Exceptionally cold temperatures in the ozone layer over the Arctic region together with high concentrations of ozone-depleting substances in the atmosphere are leading to a record loss of ozone over northern regions.
Photo: Antonin Halas
It is predicted that the situation will continue at least until early April. Unusually cold temperatures at an altitude of 20 kilometres in the stratosphere together with continually high concentrations of ozone-depleting substances are leading to record-breaking ozone depletion over northern regions.
According to calculations made, climate change will raise temperatures in the lower layers of the atmosphere while the upper atmosphere is getting colder. At the same time, the ozone layer over the Arctic will also become colder. In the Arctic regions, this can mean circumstances that accelerate ozone depletion during the next decades.
The area of low ozone concentration affects the amount of UV radiation reaching the earth’s surface. The Finnish Meteorological Institute points out that, according to the guidelines issued by the World Health Organization (WHO), people should protect themselves from the sun when the UV index exceeds 3. In other words, solar UV radiation should be taken into account when spending time outdoors next weekend. Especially the eyes should be protected because they receive UV radiation both directly from the sun and reflected by the snow.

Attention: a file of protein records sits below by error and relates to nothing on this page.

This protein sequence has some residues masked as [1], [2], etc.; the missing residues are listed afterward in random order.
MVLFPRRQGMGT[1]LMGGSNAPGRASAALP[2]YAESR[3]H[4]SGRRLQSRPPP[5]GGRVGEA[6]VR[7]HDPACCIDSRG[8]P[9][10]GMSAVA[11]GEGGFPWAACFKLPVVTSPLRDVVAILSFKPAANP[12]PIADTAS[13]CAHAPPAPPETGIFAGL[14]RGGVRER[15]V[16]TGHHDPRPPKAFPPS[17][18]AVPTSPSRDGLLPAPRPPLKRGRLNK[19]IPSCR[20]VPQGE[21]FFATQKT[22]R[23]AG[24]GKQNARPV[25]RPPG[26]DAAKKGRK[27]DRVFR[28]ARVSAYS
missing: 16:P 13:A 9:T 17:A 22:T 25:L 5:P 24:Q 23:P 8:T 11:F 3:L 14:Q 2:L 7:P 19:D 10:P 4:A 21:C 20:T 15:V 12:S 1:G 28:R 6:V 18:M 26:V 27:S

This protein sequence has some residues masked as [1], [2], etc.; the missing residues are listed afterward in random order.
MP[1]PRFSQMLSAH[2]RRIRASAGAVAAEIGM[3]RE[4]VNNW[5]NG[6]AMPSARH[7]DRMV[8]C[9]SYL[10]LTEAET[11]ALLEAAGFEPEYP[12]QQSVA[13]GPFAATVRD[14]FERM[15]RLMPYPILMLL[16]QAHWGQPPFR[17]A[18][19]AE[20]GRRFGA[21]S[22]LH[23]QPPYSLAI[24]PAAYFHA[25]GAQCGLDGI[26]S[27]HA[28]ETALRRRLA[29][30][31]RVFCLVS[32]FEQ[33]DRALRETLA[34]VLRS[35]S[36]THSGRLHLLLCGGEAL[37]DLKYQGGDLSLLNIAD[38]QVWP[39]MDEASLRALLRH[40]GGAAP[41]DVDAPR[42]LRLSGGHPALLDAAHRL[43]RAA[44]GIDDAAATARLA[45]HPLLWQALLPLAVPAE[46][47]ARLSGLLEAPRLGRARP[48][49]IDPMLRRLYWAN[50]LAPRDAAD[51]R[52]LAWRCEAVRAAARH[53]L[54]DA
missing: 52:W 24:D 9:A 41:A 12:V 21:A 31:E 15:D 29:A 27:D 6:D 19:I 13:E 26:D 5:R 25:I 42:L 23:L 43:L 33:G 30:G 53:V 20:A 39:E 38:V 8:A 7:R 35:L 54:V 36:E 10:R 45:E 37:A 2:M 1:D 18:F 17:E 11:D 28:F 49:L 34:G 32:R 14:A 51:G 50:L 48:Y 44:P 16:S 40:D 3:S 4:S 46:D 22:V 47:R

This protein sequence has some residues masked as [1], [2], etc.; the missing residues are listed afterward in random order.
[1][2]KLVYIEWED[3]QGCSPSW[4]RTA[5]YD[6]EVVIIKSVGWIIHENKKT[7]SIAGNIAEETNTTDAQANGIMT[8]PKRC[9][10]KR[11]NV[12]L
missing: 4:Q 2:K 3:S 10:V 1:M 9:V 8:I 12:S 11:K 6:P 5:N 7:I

The Finnish Meteorological Institute constantly monitors UV radiation levels and publishes UV index values daily on the website http://en.ilmatieteenlaitos.fi/uv-index and, whenever necessary, together with weather forecasts. The UV index, or UVI, uses one figure to show the intensity of harmful UV radiation. The Finnish Meteorological Institute also makes short-term UV forecasts in order to draw people’s attention to the health risks of UV radiation. The skin and eyes should be protected when the UV index reaches or exceeds 3. On average, such readings are obtained in Southern Finland from the beginning of May to the end of August and in Northern Finland from the beginning of June to mid-August. This year the need for protection has surfaced about one month earlier than normally.
Tapani Koskela, Research Scientist, tel. +358 50 584 9054, firstname.lastname@example.org